Going Native Garden Tour 2019

GreerDucky (23 photos)

Garden #53, Palo Alto


Showcase Features: An ordinary small front yard made extraordinary because of native plants. The house is a rental, and the yard was reborn with hard work, ingenuity, and use of rebate program funding. The gardener (the tenant) convinced the Santa Clara Valley Water District to remove the invasive 60-year-old ivy on the fence bordering the yard and the creek, for free, as part of a creek mitigation effort. The yard also was full of weeds including crabgrass and oxalis. All of it is gone now due to mulching and weeding. Rebates covered most of the other costs. The total cost to the property owner: $0. Tenants and homeowners will be inspired by the before pictures contrasted with the current vibrant, wildlife magnet garden anchored by a long-blooming island tree mallow. Manzanita, Ceanothus and coyote bush provide a green lush look all year. Last year's updates include a buckeye and chaparral currant by the driveway, toyon, mountain mahogany and desert willow along the creek side, and a monkeyflower and several variety of buckwheat in the center areas. The neighbors love the cottage-style garden, and the gardener is hoping to inspire others.

The conversion has been expanded to the backyard as well. The main attraction is a wildflower meadow which is beloved by pollinators especially the native bumblebee. Pink flowering currant, coffeeberry, blue elderberry, western redbud, cream bush, holly-leaf cherry and toyon are along the fences. In the center, a quarter-circle shaped melic grass meadow, accented by blue-eyed grass and a young bladderpod, shares the space with John Dourley manzanita, showy island snapdragon, and Cleveland sage. Yarrow, hummingbird sage, seaside daisy, Douglas iris, and sunflower daisy provide additional seasonal color. Snowberry and yerba buena enjoy the shade of the house. A natural, mulched path edged by river rocks, meanders throughout the backyard.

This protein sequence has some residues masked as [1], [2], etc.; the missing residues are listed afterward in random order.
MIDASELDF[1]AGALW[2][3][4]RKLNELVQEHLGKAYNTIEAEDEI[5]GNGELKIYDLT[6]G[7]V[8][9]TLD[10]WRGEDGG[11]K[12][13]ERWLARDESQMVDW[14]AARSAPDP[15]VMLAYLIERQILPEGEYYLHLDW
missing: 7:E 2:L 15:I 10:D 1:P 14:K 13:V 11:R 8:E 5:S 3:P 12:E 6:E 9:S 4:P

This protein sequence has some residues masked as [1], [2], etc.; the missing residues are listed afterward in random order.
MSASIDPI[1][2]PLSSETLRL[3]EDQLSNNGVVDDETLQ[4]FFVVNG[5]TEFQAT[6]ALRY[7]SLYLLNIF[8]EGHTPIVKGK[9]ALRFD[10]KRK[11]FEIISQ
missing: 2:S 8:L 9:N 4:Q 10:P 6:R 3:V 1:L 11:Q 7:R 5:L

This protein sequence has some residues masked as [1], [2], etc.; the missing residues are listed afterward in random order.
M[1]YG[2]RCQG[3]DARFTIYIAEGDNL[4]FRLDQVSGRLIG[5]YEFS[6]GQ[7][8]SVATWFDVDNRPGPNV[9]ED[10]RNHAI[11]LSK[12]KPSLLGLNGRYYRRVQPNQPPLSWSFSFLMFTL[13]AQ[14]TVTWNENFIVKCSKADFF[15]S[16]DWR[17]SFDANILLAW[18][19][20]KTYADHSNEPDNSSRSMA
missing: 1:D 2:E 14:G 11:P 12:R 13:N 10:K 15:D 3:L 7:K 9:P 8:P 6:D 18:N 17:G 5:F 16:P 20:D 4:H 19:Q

The newest features, started in 2019, are a Dudleya potted container area and a small nursery for mallows and buckeyes. Every visitor to the garden is welcome to take a free buckeye or mallow seedling -- there are about 60 of each and all left over will be given away at 4pm.

Other Garden Attractions: The big feature in the spring, when the winter rains have been good, is the spectacular wildflower display in the backyard, started from seeds purchased from Larner Seeds. Visitors are encouraged to take photos and videos and post them on social media (please use the hashtags at the top of this page)!

The #GreerDucky_GNGT garden has been featured 2 years in a row by the Palo Alto Weekly.
2019: Going Native Garden Tour showcases 53 Peninsula gardens that require minimal maintenance. Photos: click here.
2018: Going native - Annual garden tour celebrates native plants. Photos: click here.

The gardener is a designated CNPS "Garden Ambassador" and the #GreerDucky garden has a webpage on the state organization's website here: Cynthia Typaldos' Palo Alto Garden

A note from Cynthia (garden owner/renter): "I would like to thank Marie Jasinsky of Zell Associates, the property manager, for partnering with me on the creekside ivy removal and the front garden installation. Also, many thanks to the owner who not only has let me completely renovate the landscape, but who originally suggested replacing the lawn."

PSA: Clean public restrooms one block away in Henry W. Seale Park.

Gardening for Wildlife: This is a wildlife magnet. Matadero Canal runs next to the house, a birdbath and al butterfly bath offer fresh water. A large variety of flowering species bring insects and provide nectar, berries and seeds throughout the year.

Years of CA Native Gardening at this Location: 7

Garden Size: 3100

Designer: Renter, Earthcare Landscaping, Agi Kehoe Landscaping
Installer: Renter, Earthcare Landscaping, Agi Kehoe Landscaping

Click here to display the plant list in a printer-friendly format.

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Hashtags: #gngt2019, #goingnativegardentour

#GreerDucky_GNGT (this garden)